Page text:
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Future Damages Cases Summarized By Accident Attorney

This page within Virginia Tort Case Law is a compilation of cases reported by the Virginia Supreme Court and summarized by Brien Roche dealing with the topic of Future Damages and the related topic of personal injury.  For more information on the topic of damages see the pages on Wikipedia. 

Future Damages-Cases

1994 CSX Transp. v. Casale, 247 Va. 180, 441 S.E.2d 212. 

Plaintiff presented evidence of loss of earnings, future wage increases, cost of living increases in the future and fringe benefits. Issue arose as to who has burden to reduce future damages to present value. Court held that under FELA defendant has burden. 

1990 Bailey v. Henderson, 240 Va. 1, 392 S.E.2d 681. 

Auto accident. Doctor testified to plaintiff’s permanent injury as imposing limitations on work activity. Plaintiff testified to inability to follow chosen occupation. Future loss of income instruction properly given. 

1990 Bulala v. Boyd, 239 Va. 218, 389 S.E.2d 670. 

Plaintiff presented economist’s testimony of future lost income of infant plaintiff with no work history. Too speculative, therefore stricken. 

1989 Clark v. Chapman, 238 Va. 655, 385 S.E.2d 885. 

Rehabilitation counsellor and economist allowed to testify as to future employability and future loss of income of plaintiff as result of personal injury. 

1988 Howell v. Cahoon, 236 Va. 3, 372 S.E.2d 363. 

Wrongful death case. Statements of 18-year-old decedent that he intended to become architect, send his younger brother to medical school and buy home for his mother are too speculative to be admissible. 

1984 Bell v. Kirby, 226 Va. 641, 311 S.E.2d 799. 

Instruction allowing for future pain and mental anguish was properly allowed where there is evidence of scarring and permanent sensory loss to knee. 

1982 Exxon Corp. v. Fulgham, 224 Va. 235, 294 S.E.2d 894.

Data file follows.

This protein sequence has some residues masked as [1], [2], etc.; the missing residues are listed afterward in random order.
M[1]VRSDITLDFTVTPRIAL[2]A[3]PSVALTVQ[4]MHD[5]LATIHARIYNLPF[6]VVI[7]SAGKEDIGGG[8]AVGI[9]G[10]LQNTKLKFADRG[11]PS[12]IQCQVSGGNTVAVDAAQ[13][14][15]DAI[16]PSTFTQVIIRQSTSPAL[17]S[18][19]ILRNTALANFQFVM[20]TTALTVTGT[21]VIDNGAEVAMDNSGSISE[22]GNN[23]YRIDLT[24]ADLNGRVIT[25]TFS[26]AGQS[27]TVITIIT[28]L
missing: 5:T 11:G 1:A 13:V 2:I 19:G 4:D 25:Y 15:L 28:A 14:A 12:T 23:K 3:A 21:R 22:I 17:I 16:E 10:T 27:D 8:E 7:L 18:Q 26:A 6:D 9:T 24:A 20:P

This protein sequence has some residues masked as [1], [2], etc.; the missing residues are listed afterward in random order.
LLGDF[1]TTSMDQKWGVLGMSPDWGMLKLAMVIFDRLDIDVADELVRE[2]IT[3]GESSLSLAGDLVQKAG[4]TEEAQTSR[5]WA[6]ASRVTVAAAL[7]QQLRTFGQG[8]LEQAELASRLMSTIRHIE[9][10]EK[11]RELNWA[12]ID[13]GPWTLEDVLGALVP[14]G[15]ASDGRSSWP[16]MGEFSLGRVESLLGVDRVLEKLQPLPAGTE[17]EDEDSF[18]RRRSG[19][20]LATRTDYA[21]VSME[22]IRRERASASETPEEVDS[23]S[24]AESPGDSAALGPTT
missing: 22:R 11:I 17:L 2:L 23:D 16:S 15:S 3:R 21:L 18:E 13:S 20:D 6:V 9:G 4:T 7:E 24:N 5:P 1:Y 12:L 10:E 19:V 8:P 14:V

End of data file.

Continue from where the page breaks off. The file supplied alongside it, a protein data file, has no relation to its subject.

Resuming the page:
Evidence supported instruction on loss of earning capacity. It was not material that plaintiff, cabinetmaker when injured, was earning more as office-machine repairman at time of trial. Such instructions have been disapproved where injury, although permanent, was either minimal, cosmetically objectionable only, or would not be impediment in performance of work for which plaintiff is qualified. Hypothetical questions about prospective loss of wages is improper. 

1982 Todt v. Shaw, 223 Va. 123, 286 S.E.2d 211. 

Evidence supported giving instruction dealing with future inconvenience and discomfort where plaintiff was still suffering from injuries at time of trial. 

1980 Cassady v. Martin, 220 Va. 1093, 266 S.E.2d 104. 

Economist testimony not allowed in this wrongful death case as being too speculative. 

1979 State Hwy. & Transp. Comm’n v. Carter, 219 Va. 663, 250 S.E.2d 344. 

Property owners in eminent domain proceeding attempted to present evidence of effect on their property of two hypothesized changes of grade at some unknown future time; this was clearly too remote and speculative to be admissible. 

1972 Basham v. Pate, 212 Va. 772, 188 S.E.2d 198. 

Future damages.Plaintiff suffered permanent disability: five percent of hand. Improper to instruct jury on lessening of earning capacity when there was no evidence of such. 

1971 Minnix v. Hall, 211 Va. 512, 178 S.E.2d 519. 

Future damages.Evidence showed partial permanent disability and that plaintiff would undergo operation or be hospitalized, or incur future nursing expenses. Error to permit jury to assess damages for future hospitalization and nursing expense. 

1966 Hailes v. Gonzales, 207 Va. 612, 151 S.E.2d 388.

Future damages. Plaintiff injured in rear-ender. Not error to instruct jury that plaintiff’s future pain and suffering could be taken into account as element of damages where there was evidence to support it. Error committed in allowing jury to consider future medical expenses where there was no testimony to indicate that such expenses would be incurred and especially where evidence showed to contrary, as plaintiff had been taken off all medication. There was no evidence of permanency. 

1961 Davis v. Sykes, 202 Va. 952, 121 S.E.2d 513. 

Doctor’s testimony as to cost of future medical care which is based on what patients have told him was stricken. 

1954 Gwaltney v. Reid, 196 Va. 505, 84 S.E.2d 501. 

Future damages.Witnesses may not testify as to probable success of future surgery where there is no evidence that such has been recommended or is necessary.


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